A quick lesson in Tennessee dialect:
The spoken word What it actually means
yawl you all
hail no hell no
lay-us gnat last night
wail owl rat well all right
yeeeeeeee-haw this experience is quite enjoyable (useful for
everything from eating fried pork skins to making love)
And so on. After a few days in Knoxville or Nashville, you can learn enough to understand restaurant specials and converse with the locals a bit. After that, hopefully, your drive home will be long enough to shed all the words you've recently learned and return to normal speech. If there be such a thing.
There are some two dozen distinct major English dialects recognized in the United States. Some cover a broad area, like the Southern Appalachian voice that includes Tennessee-tawk. Some are only used in restricted areas, like San Francisco Urban, New York Urban, Boston Urban, and the extra-hard-to-understand Gullah of the Charleston area. One I like, especially when used in singing, is Louisiana Cajun. Near where I live there’s a dialect peculiar to only modest-sized Harkers Island, preserving remnants of the old Elizabethan tongue (high tide to them is “hoi toide”).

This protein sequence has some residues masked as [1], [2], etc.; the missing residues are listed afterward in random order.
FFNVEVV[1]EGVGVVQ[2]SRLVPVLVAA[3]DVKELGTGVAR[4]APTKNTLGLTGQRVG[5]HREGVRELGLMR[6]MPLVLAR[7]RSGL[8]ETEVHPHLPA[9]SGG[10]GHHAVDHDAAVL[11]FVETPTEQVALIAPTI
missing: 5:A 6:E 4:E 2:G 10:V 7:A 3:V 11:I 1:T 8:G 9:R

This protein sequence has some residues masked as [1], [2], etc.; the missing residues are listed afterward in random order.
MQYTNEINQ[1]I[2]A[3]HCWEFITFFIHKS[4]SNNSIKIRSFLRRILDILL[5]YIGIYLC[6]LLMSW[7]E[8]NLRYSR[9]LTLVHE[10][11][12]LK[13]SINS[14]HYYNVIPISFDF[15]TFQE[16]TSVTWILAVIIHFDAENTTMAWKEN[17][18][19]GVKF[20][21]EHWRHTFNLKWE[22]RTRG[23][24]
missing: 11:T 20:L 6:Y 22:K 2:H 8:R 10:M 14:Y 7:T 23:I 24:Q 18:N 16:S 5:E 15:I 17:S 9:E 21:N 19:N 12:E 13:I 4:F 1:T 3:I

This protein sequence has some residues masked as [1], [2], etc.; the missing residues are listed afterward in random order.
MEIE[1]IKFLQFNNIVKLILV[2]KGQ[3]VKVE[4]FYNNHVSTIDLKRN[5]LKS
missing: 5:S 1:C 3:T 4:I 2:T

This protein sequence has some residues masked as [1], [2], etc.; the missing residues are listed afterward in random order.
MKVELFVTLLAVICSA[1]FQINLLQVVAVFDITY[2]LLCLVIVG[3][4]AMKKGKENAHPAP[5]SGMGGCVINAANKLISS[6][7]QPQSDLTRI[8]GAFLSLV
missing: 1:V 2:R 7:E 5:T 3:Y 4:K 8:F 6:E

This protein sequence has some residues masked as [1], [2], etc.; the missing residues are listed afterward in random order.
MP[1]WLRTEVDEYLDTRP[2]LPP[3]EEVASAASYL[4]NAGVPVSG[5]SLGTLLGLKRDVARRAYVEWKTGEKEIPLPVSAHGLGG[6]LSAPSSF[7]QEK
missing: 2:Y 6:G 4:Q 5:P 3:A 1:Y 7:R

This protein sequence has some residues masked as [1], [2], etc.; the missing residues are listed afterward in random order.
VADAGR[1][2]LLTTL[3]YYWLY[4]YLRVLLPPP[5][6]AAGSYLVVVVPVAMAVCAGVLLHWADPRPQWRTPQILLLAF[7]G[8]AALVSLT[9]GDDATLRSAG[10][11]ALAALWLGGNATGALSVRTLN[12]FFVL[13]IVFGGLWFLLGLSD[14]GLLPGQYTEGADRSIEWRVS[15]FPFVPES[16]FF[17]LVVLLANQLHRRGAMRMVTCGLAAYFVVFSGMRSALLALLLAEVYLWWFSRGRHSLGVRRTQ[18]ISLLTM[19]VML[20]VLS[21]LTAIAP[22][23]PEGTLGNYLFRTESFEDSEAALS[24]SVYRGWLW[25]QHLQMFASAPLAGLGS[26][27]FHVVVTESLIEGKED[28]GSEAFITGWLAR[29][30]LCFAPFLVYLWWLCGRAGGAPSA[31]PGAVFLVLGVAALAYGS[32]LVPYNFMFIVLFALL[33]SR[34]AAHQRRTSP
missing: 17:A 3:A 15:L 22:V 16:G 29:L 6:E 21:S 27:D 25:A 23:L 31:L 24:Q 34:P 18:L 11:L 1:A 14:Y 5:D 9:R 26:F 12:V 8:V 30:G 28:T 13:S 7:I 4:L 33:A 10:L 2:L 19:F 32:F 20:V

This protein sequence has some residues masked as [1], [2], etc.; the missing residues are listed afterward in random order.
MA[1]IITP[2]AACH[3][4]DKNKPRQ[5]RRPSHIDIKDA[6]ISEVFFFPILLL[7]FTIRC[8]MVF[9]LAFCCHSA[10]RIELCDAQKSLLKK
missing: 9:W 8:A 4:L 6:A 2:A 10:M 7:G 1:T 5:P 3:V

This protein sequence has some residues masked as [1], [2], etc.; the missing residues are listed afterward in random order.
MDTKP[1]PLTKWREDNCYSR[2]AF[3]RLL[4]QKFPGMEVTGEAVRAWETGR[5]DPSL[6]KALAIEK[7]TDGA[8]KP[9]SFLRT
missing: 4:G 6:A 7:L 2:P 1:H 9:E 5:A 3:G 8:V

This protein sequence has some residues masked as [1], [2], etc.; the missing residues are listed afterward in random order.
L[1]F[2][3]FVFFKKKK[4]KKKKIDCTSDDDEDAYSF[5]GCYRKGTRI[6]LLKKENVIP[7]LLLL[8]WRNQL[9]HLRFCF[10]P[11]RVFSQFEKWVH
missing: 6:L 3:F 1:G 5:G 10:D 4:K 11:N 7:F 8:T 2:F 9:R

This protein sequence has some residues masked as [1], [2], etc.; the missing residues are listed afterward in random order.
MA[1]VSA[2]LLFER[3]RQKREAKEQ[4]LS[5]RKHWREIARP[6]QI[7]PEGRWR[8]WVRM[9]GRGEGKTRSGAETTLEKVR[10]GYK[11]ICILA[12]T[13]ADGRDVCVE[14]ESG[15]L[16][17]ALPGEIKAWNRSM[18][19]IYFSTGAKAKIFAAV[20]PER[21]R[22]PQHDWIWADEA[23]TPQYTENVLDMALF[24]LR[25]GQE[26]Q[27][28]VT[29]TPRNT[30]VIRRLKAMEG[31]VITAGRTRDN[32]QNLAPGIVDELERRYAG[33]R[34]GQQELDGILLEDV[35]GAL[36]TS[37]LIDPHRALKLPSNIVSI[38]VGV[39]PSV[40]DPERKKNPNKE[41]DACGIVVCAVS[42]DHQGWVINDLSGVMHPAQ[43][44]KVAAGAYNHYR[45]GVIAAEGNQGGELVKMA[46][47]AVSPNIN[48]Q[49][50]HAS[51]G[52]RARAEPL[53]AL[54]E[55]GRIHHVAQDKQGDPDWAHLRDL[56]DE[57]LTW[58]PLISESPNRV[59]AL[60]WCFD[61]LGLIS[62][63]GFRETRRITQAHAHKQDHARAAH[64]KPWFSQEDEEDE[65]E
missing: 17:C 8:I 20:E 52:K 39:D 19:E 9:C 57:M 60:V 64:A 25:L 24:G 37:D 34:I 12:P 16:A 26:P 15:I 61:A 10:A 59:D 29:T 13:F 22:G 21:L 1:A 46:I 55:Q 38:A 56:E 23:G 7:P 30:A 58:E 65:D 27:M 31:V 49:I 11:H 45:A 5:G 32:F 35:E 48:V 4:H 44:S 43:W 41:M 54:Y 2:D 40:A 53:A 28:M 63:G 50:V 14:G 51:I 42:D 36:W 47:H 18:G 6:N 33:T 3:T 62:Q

Using dialect and foreign-language accents in writing dialog can be a challenge. If you try to portray a hillbilly speaking, for example, and you replace the g on all words ending in “ing” with an apostrophe, you could soon have a page swimming with tadpole-like apostrophes, only confusing and slowing readers. The late Elmore Leonard solved this by not using any apostrophes at all, simply spelling out dialect words phonetically (but still recognizably).
The best advice I’ve heard is to use dialect words sparingly in the first place, then go back during the final self-editing and cull out even more of them.
In conveying dialect and foreign accents, the merest hint is almost always quite enough.